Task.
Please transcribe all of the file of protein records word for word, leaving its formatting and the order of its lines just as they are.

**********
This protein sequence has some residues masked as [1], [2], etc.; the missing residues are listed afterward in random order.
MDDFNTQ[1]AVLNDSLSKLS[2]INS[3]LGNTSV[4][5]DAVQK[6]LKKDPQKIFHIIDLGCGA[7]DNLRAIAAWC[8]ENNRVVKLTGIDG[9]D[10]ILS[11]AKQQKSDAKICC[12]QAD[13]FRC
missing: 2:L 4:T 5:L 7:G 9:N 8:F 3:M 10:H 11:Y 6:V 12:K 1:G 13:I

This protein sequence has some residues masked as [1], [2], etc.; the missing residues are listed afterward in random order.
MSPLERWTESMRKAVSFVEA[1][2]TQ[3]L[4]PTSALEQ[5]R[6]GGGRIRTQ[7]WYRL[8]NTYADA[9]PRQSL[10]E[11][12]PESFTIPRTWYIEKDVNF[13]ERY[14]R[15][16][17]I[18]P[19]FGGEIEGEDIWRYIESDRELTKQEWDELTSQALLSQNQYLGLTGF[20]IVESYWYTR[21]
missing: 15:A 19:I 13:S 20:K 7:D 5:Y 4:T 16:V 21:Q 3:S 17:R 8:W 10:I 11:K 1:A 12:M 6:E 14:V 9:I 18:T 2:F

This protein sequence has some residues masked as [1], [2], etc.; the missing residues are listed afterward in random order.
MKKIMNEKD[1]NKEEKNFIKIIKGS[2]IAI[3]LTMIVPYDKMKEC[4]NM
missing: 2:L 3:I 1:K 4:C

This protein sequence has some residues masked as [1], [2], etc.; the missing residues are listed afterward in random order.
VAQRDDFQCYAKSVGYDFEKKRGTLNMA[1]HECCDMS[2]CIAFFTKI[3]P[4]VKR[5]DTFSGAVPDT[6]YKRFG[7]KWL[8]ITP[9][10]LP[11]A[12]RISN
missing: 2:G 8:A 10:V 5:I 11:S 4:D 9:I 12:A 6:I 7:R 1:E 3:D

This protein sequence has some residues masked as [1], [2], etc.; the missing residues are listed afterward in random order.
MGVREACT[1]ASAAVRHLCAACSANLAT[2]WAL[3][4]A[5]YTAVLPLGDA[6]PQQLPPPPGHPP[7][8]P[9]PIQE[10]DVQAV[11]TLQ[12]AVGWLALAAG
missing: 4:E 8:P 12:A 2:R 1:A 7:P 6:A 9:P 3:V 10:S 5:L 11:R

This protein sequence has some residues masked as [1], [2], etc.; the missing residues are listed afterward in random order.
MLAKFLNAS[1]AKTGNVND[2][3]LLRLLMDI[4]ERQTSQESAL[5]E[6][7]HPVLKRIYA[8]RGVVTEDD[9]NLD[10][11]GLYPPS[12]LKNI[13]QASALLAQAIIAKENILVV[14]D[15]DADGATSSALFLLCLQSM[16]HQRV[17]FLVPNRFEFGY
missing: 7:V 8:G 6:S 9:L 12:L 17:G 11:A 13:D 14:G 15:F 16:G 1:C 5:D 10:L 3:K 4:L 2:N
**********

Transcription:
This protein sequence has some residues masked as [1], [2], etc.; the missing residues are listed afterward in random order.
MDDFNTQ[1]AVLNDSLSKLS[2]INS[3]LGNTSV[4][5]DAVQK[6]LKKDPQKIFHIIDLGCGA[7]DNLRAIAAWC[8]ENNRVVKLTGIDG[9]D[10]ILS[11]AKQQKSDAKICC[12]QAD[13]FRC
missing: 2:L 4:T 5:L 7:G 9:N 8:F 3:M 10:H 11:Y 6:V 12:K 1:G 13:I

This protein sequence has some residues masked as [1], [2], etc.; the missing residues are listed afterward in random order.
MSPLERWTESMRKAVSFVEA[1][2]TQ[3]L[4]PTSALEQ[5]R[6]GGGRIRTQ[7]WYRL[8]NTYADA[9]PRQSL[10]E[11][12]PESFTIPRTWYIEKDVNF[13]ERY[14]R[15][16][17]I[18]P[19]FGGEIEGEDIWRYIESDRELTKQEWDELTSQALLSQNQYLGLTGF[20]IVESYWYTR[21]
missing: 15:A 19:I 13:S 20:K 7:D 5:Y 4:T 16:V 21:Q 3:S 17:R 8:W 10:I 11:K 1:A 12:M 6:E 14:V 9:I 18:T 2:F

This protein sequence has some residues masked as [1], [2], etc.; the missing residues are listed afterward in random order.
MKKIMNEKD[1]NKEEKNFIKIIKGS[2]IAI[3]LTMIVPYDKMKEC[4]NM
missing: 2:L 3:I 1:K 4:C

This protein sequence has some residues masked as [1], [2], etc.; the missing residues are listed afterward in random order.
VAQRDDFQCYAKSVGYDFEKKRGTLNMA[1]HECCDMS[2]CIAFFTKI[3]P[4]VKR[5]DTFSGAVPDT[6]YKRFG[7]KWL[8]ITP[9][10]LP[11]A[12]RISN
missing: 2:G 8:A 10:V 5:I 11:S 4:D 9:I 12:A 6:I 7:R 1:E 3:D

This protein sequence has some residues masked as [1], [2], etc.; the missing residues are listed afterward in random order.
MGVREACT[1]ASAAVRHLCAACSANLAT[2]WAL[3][4]A[5]YTAVLPLGDA[6]PQQLPPPPGHPP[7][8]P[9]PIQE[10]DVQAV[11]TLQ[12]AVGWLALAAG
missing: 4:E 8:P 12:A 2:R 1:A 7:P 6:A 9:P 3:V 10:S 5:L 11:R

This protein sequence has some residues masked as [1], [2], etc.; the missing residues are listed afterward in random order.
MLAKFLNAS[1]AKTGNVND[2][3]LLRLLMDI[4]ERQTSQESAL[5]E[6][7]HPVLKRIYA[8]RGVVTEDD[9]NLD[10][11]GLYPPS[12]LKNI[13]QASALLAQAIIAKENILVV[14]D[15]DADGATSSALFLLCLQSM[16]HQRV[17]FLVPNRFEFGY
missing: 7:V 8:G 6:S 9:L 12:L 17:G 11:A 13:D 14:G 15:F 16:G 1:C 5:D 10:L 3:K 4:L 2:N